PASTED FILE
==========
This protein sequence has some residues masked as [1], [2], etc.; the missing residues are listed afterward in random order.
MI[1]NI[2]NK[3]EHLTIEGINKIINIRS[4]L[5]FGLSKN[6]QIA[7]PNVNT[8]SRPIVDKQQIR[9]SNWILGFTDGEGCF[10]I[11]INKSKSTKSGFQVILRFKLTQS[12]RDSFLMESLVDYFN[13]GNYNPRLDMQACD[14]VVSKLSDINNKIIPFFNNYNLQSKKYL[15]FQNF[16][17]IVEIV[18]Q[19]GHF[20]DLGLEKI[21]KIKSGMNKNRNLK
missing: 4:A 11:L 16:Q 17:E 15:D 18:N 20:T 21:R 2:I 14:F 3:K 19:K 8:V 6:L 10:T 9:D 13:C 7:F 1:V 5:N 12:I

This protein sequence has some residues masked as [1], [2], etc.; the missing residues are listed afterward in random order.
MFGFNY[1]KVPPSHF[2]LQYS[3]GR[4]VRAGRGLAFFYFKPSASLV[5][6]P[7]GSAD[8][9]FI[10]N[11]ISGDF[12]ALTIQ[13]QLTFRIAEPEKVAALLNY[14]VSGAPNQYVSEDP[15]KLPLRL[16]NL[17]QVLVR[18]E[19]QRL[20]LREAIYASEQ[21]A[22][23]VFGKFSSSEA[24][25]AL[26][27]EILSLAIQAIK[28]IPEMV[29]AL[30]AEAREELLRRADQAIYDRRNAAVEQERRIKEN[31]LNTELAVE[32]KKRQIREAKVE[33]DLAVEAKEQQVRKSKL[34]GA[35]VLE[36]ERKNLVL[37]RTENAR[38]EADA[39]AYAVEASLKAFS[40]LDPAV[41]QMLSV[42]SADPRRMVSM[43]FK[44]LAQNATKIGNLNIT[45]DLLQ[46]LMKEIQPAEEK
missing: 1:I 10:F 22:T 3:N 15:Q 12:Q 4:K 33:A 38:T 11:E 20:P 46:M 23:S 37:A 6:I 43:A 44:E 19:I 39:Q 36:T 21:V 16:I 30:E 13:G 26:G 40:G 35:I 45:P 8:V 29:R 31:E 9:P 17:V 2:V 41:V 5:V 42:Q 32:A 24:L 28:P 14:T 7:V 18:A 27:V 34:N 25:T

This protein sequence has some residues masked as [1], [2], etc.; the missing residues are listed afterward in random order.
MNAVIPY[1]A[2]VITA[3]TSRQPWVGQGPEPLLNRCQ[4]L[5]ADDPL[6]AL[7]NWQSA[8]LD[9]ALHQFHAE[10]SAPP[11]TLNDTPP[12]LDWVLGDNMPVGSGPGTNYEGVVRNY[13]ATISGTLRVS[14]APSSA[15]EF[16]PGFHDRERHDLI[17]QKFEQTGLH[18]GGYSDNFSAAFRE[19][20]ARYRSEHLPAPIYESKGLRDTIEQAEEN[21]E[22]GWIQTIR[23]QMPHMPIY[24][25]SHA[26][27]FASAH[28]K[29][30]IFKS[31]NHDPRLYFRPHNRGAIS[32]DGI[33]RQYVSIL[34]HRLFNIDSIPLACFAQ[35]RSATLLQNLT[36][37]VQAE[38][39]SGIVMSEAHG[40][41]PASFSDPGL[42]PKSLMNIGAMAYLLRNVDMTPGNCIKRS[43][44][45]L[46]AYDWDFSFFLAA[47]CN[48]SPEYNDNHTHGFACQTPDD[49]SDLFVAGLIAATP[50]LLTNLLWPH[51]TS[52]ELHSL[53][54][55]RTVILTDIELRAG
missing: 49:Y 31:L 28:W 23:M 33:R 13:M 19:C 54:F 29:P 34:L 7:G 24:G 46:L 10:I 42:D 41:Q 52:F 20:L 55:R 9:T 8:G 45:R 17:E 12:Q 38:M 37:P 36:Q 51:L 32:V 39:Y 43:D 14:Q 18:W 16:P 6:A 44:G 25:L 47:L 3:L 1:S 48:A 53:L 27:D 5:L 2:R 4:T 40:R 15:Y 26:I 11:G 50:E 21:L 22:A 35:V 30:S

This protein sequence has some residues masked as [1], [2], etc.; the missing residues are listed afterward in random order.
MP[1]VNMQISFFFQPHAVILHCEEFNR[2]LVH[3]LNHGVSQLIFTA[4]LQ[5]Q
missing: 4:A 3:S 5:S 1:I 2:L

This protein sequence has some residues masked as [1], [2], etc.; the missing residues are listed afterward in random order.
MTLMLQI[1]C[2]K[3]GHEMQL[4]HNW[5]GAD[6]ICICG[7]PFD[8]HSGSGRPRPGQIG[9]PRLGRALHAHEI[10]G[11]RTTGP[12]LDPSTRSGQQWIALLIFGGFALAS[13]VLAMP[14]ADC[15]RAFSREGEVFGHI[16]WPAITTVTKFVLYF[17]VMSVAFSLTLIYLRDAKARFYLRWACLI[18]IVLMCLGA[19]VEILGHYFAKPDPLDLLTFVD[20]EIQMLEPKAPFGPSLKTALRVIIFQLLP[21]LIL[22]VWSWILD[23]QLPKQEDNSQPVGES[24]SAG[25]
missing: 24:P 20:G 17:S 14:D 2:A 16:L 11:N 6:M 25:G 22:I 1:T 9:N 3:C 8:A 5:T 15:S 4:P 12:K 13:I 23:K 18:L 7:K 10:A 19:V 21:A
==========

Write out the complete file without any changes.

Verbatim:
This protein sequence has some residues masked as [1], [2], etc.; the missing residues are listed afterward in random order.
MI[1]NI[2]NK[3]EHLTIEGINKIINIRS[4]L[5]FGLSKN[6]QIA[7]PNVNT[8]SRPIVDKQQIR[9]SNWILGFTDGEGCF[10]I[11]INKSKSTKSGFQVILRFKLTQS[12]RDSFLMESLVDYFN[13]GNYNPRLDMQACD[14]VVSKLSDINNKIIPFFNNYNLQSKKYL[15]FQNF[16][17]IVEIV[18]Q[19]GHF[20]DLGLEKI[21]KIKSGMNKNRNLK
missing: 4:A 11:L 16:Q 17:E 15:D 18:N 20:T 21:R 2:I 14:F 3:K 19:K 8:V 6:L 10:T 9:D 13:C 7:F 1:V 5:N 12:I

This protein sequence has some residues masked as [1], [2], etc.; the missing residues are listed afterward in random order.
MFGFNY[1]KVPPSHF[2]LQYS[3]GR[4]VRAGRGLAFFYFKPSASLV[5][6]P[7]GSAD[8][9]FI[10]N[11]ISGDF[12]ALTIQ[13]QLTFRIAEPEKVAALLNY[14]VSGAPNQYVSEDP[15]KLPLRL[16]NL[17]QVLVR[18]E[19]QRL[20]LREAIYASEQ[21]A[22][23]VFGKFSSSEA[24][25]AL[26][27]EILSLAIQAIK[28]IPEMV[29]AL[30]AEAREELLRRADQAIYDRRNAAVEQERRIKEN[31]LNTELAVE[32]KKRQIREAKVE[33]DLAVEAKEQQVRKSKL[34]GA[35]VLE[36]ERKNLVL[37]RTENAR[38]EADA[39]AYAVEASLKAFS[40]LDPAV[41]QMLSV[42]SADPRRMVSM[43]FK[44]LAQNATKIGNLNIT[45]DLLQ[46]LMKEIQPAEEK
missing: 1:I 10:F 22:T 3:N 15:Q 12:Q 4:K 33:A 38:T 11:E 20:P 46:M 23:S 37:A 6:I 43:A 44:E 19:I 39:Q 36:T 21:V 16:I 30:E 13:G 26:G 40:G 35:I 45:P 8:V 29:R 31:E 9:P 17:V 2:V 41:V 5:V 42:Q 32:A 24:L 28:P 14:T 7:V 18:A 27:V 34:N 25:T

This protein sequence has some residues masked as [1], [2], etc.; the missing residues are listed afterward in random order.
MNAVIPY[1]A[2]VITA[3]TSRQPWVGQGPEPLLNRCQ[4]L[5]ADDPL[6]AL[7]NWQSA[8]LD[9]ALHQFHAE[10]SAPP[11]TLNDTPP[12]LDWVLGDNMPVGSGPGTNYEGVVRNY[13]ATISGTLRVS[14]APSSA[15]EF[16]PGFHDRERHDLI[17]QKFEQTGLH[18]GGYSDNFSAAFRE[19][20]ARYRSEHLPAPIYESKGLRDTIEQAEEN[21]E[22]GWIQTIR[23]QMPHMPIY[24][25]SHA[26][27]FASAH[28]K[29][30]IFKS[31]NHDPRLYFRPHNRGAIS[32]DGI[33]RQYVSIL[34]HRLFNIDSIPLACFAQ[35]RSATLLQNLT[36][37]VQAE[38][39]SGIVMSEAHG[40][41]PASFSDPGL[42]PKSLMNIGAMAYLLRNVDMTPGNCIKRS[43][44][45]L[46]AYDWDFSFFLAA[47]CN[48]SPEYNDNHTHGFACQTPDD[49]SDLFVAGLIAATP[50]LLTNLLWPH[51]TS[52]ELHSL[53][54][55]RTVILTDIELRAG
missing: 49:Y 31:L 28:W 23:M 33:R 13:M 19:C 54:F 29:P 34:L 7:G 24:G 46:L 10:I 42:D 41:Q 52:F 20:L 55:R 9:T 8:G 45:R 17:E 12:Q 38:M 37:P 36:Q 51:L 32:V 39:Y 43:D 14:Q 18:W 16:P 6:A 44:G 25:L 47:L 3:L 1:S 48:A 53:L 27:D 5:L 2:R 4:T 40:R 15:Y 26:I 11:G 50:E 21:L 22:A 35:V 30:S

This protein sequence has some residues masked as [1], [2], etc.; the missing residues are listed afterward in random order.
MP[1]VNMQISFFFQPHAVILHCEEFNR[2]LVH[3]LNHGVSQLIFTA[4]LQ[5]Q
missing: 4:A 3:S 5:S 1:I 2:L

This protein sequence has some residues masked as [1], [2], etc.; the missing residues are listed afterward in random order.
MTLMLQI[1]C[2]K[3]GHEMQL[4]HNW[5]GAD[6]ICICG[7]PFD[8]HSGSGRPRPGQIG[9]PRLGRALHAHEI[10]G[11]RTTGP[12]LDPSTRSGQQWIALLIFGGFALAS[13]VLAMP[14]ADC[15]RAFSREGEVFGHI[16]WPAITTVTKFVLYF[17]VMSVAFSLTLIYLRDAKARFYLRWACLI[18]IVLMCLGA[19]VEILGHYFAKPDPLDLLTFVD[20]EIQMLEPKAPFGPSLKTALRVIIFQLLP[21]LIL[22]VWSWILD[23]QLPKQEDNSQPVGES[24]SAG[25]
missing: 24:P 20:G 17:S 14:D 2:A 16:L 11:N 6:M 25:G 22:I 1:T 9:N 3:C 8:A 5:T 15:S 4:P 12:K 13:I 23:K 18:L 7:K 10:A 19:V 21:A